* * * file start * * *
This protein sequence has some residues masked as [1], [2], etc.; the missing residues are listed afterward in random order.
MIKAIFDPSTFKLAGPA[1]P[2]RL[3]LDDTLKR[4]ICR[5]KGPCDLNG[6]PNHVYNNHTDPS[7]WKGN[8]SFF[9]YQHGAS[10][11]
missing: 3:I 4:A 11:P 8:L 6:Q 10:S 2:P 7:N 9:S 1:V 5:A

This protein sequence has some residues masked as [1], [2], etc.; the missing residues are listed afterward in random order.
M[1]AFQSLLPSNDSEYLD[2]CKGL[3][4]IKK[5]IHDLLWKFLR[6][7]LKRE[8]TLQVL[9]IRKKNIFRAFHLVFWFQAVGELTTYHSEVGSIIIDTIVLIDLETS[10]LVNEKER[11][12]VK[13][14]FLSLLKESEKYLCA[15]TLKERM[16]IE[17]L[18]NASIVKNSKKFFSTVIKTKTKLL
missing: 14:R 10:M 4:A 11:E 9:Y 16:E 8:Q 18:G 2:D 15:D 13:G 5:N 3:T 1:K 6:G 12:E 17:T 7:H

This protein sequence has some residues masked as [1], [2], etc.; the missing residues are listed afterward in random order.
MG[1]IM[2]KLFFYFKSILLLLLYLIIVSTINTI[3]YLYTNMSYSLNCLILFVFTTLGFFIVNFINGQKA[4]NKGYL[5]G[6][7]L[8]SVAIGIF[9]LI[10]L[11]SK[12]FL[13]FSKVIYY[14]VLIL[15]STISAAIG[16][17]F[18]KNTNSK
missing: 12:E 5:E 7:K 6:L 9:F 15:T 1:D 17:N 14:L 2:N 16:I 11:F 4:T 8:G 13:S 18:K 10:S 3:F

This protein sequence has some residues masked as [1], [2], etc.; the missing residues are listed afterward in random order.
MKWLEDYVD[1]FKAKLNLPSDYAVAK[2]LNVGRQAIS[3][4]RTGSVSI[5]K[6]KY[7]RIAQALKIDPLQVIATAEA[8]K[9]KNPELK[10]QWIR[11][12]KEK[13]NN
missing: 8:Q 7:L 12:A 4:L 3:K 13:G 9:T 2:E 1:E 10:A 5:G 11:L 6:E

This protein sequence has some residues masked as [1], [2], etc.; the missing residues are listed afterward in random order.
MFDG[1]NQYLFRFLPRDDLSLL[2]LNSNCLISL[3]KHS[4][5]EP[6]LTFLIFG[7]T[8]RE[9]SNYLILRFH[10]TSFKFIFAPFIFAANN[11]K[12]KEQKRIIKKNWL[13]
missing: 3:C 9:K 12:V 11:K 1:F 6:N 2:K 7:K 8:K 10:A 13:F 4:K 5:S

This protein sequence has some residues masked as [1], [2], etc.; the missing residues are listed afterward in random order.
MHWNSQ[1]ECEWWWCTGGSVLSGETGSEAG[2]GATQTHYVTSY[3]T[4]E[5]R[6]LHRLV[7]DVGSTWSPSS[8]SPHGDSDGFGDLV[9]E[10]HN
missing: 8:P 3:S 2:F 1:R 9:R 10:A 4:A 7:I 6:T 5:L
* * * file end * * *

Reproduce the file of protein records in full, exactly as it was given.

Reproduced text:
This protein sequence has some residues masked as [1], [2], etc.; the missing residues are listed afterward in random order.
MIKAIFDPSTFKLAGPA[1]P[2]RL[3]LDDTLKR[4]ICR[5]KGPCDLNG[6]PNHVYNNHTDPS[7]WKGN[8]SFF[9]YQHGAS[10][11]
missing: 3:I 4:A 11:P 8:L 6:Q 10:S 2:P 7:N 9:S 1:V 5:A

This protein sequence has some residues masked as [1], [2], etc.; the missing residues are listed afterward in random order.
M[1]AFQSLLPSNDSEYLD[2]CKGL[3][4]IKK[5]IHDLLWKFLR[6][7]LKRE[8]TLQVL[9]IRKKNIFRAFHLVFWFQAVGELTTYHSEVGSIIIDTIVLIDLETS[10]LVNEKER[11][12]VK[13][14]FLSLLKESEKYLCA[15]TLKERM[16]IE[17]L[18]NASIVKNSKKFFSTVIKTKTKLL
missing: 14:R 10:M 4:A 11:E 9:Y 16:E 8:Q 18:G 2:D 15:D 13:G 5:N 3:T 1:K 6:G 12:E 17:T 7:H

This protein sequence has some residues masked as [1], [2], etc.; the missing residues are listed afterward in random order.
MG[1]IM[2]KLFFYFKSILLLLLYLIIVSTINTI[3]YLYTNMSYSLNCLILFVFTTLGFFIVNFINGQKA[4]NKGYL[5]G[6][7]L[8]SVAIGIF[9]LI[10]L[11]SK[12]FL[13]FSKVIYY[14]VLIL[15]STISAAIG[16][17]F[18]KNTNSK
missing: 12:E 5:E 7:K 6:L 9:F 15:T 1:D 17:N 14:L 2:N 16:I 11:F 4:T 8:G 13:S 18:K 10:S 3:F

This protein sequence has some residues masked as [1], [2], etc.; the missing residues are listed afterward in random order.
MKWLEDYVD[1]FKAKLNLPSDYAVAK[2]LNVGRQAIS[3][4]RTGSVSI[5]K[6]KY[7]RIAQALKIDPLQVIATAEA[8]K[9]KNPELK[10]QWIR[11][12]KEK[13]NN
missing: 8:Q 7:L 12:A 4:L 3:K 13:G 9:T 2:E 1:E 10:A 5:G 11:L 6:E

This protein sequence has some residues masked as [1], [2], etc.; the missing residues are listed afterward in random order.
MFDG[1]NQYLFRFLPRDDLSLL[2]LNSNCLISL[3]KHS[4][5]EP[6]LTFLIFG[7]T[8]RE[9]SNYLILRFH[10]TSFKFIFAPFIFAANN[11]K[12]KEQKRIIKKNWL[13]
missing: 3:C 9:K 12:V 11:K 1:F 6:N 2:K 7:K 8:K 10:A 13:F 4:K 5:S

This protein sequence has some residues masked as [1], [2], etc.; the missing residues are listed afterward in random order.
MHWNSQ[1]ECEWWWCTGGSVLSGETGSEAG[2]GATQTHYVTSY[3]T[4]E[5]R[6]LHRLV[7]DVGSTWSPSS[8]SPHGDSDGFGDLV[9]E[10]HN
missing: 8:P 3:S 2:F 1:R 9:R 10:A 4:A 7:I 6:T 5:L